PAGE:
There is no "correct" style to sit on the Zafu. The plump meditation cushion — filled with buckwheat or kapok fiber — can be firm or soft. It can placed directly on the floor or on a zabuton — a stuffed floor mat to cushion the knees and the ankles. Legs can be cross-legged or folded directly beneath.
With three harsh snaps of the Chukpi, the meditation begins. Zach Schlosser '10.5, one of three leaders of Brown's Zen Group, settles into his breath.
"It's a sense of finally, finally resting," he said. "Of finally, finally being okay. Of finally, finally not needing to get anywhere or do anything."
The Zen Group was founded in the early 70s when Korean Zen Master Seung Sahn began practicing in Providence. The group holds four open meditations each week in Manning Chapel. On Wednesday, Thursday and Saturday afternoons, the sessions are about an hour long. Twenty minutes of sitting meditation is followed by 10 minutes of walking, another 20 minutes of sitting and then a brief reading.
Monday evening's sessions include an initial half-hour of chanting.
The experience of meditation is different for everyone, Schlosser said, but it is about "attention being right here, right now." Through meditation, personal conflict and stress come to the surface, he said. "There is a deepening sense of already being fine, of already being perfect, of already being okay."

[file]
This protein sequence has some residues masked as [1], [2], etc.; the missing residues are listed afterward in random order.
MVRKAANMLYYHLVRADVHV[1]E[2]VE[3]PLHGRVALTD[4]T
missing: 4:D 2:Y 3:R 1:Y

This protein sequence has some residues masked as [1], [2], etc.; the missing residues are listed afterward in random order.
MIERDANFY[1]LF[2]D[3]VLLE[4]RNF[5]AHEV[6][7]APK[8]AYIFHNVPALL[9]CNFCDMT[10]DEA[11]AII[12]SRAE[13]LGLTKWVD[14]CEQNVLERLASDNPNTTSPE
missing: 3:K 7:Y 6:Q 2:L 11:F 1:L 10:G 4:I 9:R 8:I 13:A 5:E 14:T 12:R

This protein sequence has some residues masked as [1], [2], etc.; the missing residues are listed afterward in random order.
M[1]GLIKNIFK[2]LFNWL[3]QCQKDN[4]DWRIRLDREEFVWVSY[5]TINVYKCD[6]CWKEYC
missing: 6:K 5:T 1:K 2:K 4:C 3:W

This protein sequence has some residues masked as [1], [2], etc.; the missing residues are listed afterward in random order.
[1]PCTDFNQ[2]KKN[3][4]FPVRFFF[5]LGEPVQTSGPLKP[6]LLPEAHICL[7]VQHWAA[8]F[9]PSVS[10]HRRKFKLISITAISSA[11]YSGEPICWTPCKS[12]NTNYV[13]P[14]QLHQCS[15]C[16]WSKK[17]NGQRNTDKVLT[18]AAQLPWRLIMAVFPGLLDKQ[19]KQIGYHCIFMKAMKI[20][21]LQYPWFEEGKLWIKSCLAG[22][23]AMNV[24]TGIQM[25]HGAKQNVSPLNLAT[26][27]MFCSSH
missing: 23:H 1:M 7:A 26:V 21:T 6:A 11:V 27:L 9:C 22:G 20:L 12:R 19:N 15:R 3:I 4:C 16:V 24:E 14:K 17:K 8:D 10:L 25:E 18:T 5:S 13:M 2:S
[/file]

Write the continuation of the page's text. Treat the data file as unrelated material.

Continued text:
And though Zen meditation is one path towards this peace, it "doesn't have to be done sitting on a cushion." While students often clear their minds at the gym or on the tennis court, the Zen Group "just created a space to explore and to create dialogue," he said.
"It's not a linear thing," said Adam Yarnell '10. Though some days it can be incredibly gratifying, "some days it's really frustrating."
Zen meditation is a Buddhist tradition, but the Brown Zen Group is practice-oriented. The group brings in teachers to lead meditations and give lectures, and holds one day-long retreat each year.